1. Pamela: I think being a female has definitely affected my leadership style for the better. 
    2. Kirstin: I can’t think of any of the top of my head.
  8. In your role at the agency, do you find there are differences in working with men vs. women? Do you see any key comparisons/contrasts between how men and women work, handle work situations, excel in certain areas?
    1. Pamela: Not in the agency do I see a difference, but overall, it has been my experience that men often feel more comfortable with their position of authority.  We as women must work on that.  
    2. Kirstin: As a general statement, I find that women are interested in the details, and in talking them all through more so than men.  Of course, that can be both a positive and a negative trait, depending on the situation.  That said, there are exceptions to that observation (in fact there are some exceptions to that here at Matlock).  Not all individuals are alike.
  9. In mentoring many of your team members, do you see any differences now from when you were in their roles?
    1. Pamela: “Back in the day”, there was definitely a more “pay your dues” mentality.  Now people definitely want/expect to move ahead more quickly.  It is challenging to offer diversity of opportunities without always an opportunity for advancement. 
    2. Kirstin:  I share Pamela’s sentiment here.  Workers of my generation, coming up in the Agency world definitely had a “pay your dues” mentality.  Workers entering the Agency world today, have different expectations.  This can be challenging.  On the other hand, workers entering the Agency world today grew up in a time where technology was changing at a rapid pace.  This experience has made them quick to adapt to changing tools and perhaps more adaptable overall.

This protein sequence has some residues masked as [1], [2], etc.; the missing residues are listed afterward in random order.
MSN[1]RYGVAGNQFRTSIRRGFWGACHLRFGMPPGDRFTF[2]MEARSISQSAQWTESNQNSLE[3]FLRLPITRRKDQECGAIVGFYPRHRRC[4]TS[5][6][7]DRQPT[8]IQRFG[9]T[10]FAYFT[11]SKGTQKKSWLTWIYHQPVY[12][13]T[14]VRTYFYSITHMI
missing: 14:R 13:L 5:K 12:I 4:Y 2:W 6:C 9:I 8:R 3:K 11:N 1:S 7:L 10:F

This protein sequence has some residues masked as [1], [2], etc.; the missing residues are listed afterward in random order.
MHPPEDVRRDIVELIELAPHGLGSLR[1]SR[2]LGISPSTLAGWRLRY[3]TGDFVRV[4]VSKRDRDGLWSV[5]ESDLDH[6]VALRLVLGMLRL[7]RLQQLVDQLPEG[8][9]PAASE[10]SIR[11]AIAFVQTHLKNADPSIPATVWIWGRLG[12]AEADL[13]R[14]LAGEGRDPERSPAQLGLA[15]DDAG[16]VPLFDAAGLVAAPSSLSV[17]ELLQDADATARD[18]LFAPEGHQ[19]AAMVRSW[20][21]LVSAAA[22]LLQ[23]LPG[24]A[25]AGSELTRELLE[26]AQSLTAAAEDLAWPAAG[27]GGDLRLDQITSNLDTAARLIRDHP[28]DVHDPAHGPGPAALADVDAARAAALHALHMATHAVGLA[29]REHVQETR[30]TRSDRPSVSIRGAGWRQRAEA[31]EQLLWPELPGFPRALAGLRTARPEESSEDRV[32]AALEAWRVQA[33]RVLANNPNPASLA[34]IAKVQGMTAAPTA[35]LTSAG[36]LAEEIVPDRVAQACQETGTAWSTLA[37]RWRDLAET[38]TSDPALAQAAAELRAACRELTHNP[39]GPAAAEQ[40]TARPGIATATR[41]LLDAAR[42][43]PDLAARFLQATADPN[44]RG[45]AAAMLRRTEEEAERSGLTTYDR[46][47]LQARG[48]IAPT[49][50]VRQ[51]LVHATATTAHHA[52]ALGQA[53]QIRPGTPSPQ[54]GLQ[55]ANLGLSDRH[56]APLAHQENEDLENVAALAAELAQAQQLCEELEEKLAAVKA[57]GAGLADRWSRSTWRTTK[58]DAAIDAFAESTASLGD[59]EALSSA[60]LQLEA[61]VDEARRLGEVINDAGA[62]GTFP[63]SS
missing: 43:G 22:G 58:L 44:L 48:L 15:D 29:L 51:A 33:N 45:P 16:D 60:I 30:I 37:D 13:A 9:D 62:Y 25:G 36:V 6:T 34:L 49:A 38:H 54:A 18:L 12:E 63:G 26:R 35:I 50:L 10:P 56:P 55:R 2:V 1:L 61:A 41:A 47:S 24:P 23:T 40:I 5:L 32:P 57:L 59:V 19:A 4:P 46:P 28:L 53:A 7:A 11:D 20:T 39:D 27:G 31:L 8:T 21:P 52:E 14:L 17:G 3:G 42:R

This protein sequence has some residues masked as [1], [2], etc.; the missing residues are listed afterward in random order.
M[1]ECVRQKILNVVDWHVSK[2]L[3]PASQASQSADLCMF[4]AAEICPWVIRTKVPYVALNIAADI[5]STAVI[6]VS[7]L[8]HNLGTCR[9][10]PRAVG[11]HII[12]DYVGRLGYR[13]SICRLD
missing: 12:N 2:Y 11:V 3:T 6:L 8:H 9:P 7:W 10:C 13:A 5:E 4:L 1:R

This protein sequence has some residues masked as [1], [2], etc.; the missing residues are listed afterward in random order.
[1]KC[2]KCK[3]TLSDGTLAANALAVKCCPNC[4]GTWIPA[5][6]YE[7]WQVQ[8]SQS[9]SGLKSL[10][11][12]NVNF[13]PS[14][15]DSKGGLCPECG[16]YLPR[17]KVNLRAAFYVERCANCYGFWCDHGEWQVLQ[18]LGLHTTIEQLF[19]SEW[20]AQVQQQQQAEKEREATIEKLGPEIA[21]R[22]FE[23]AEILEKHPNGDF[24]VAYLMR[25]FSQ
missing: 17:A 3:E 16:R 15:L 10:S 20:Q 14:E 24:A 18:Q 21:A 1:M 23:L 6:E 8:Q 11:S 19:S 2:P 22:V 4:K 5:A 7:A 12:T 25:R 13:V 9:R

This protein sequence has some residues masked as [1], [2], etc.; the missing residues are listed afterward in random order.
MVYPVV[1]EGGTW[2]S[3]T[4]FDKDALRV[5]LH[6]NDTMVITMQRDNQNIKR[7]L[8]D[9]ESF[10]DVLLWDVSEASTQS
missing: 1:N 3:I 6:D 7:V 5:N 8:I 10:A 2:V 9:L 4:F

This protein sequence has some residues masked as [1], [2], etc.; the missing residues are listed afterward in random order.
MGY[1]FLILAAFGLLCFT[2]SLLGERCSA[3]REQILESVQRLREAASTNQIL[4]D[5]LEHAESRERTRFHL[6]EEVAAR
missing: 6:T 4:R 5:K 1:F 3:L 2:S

10. Do you have any favorite moments or situations that have occurred at Matlock that you can share?
    1. Pamela:  I really enjoyed working on the BMW pitch as it really brought out the best in the agency.  
    2. Kirstin: Participating in the Atlanta Medical Center pitch – I was so proud of this, as it was our first large General Market Brand win.  Also, moving to the current Atlanta offices, it was such a step up from our old offices.  The old office was in a lovely high rise, and was nice, but lacked character & creativity.  It felt like it could have been an accounting firm or a law office.   I remember seeing the new space for the first time & loving it. When we moved in, I Immediately saw a change in the culture and the work.  It’s amazing how much your environment affects the work that goes on it.  Similarly I remember how proud I was when I moved into my current office. I have strong memories of working together with our old GM, Marla Jones in this office, so even though I had been in the new role for some time when I moved to this office, it was that move that really made me realize the new role.
  11. What advice would you give to young women hoping to become Business Leaders?
    1. Pamela: Determine your standards early and stick to them.  Don’t allow a culture to shape you…strive to shape the culture.  
    2. Kirstin:  Set goals.  Determine the steps necessary to achieve that goal, and don’t lose sight of that path.  Believe in yourself.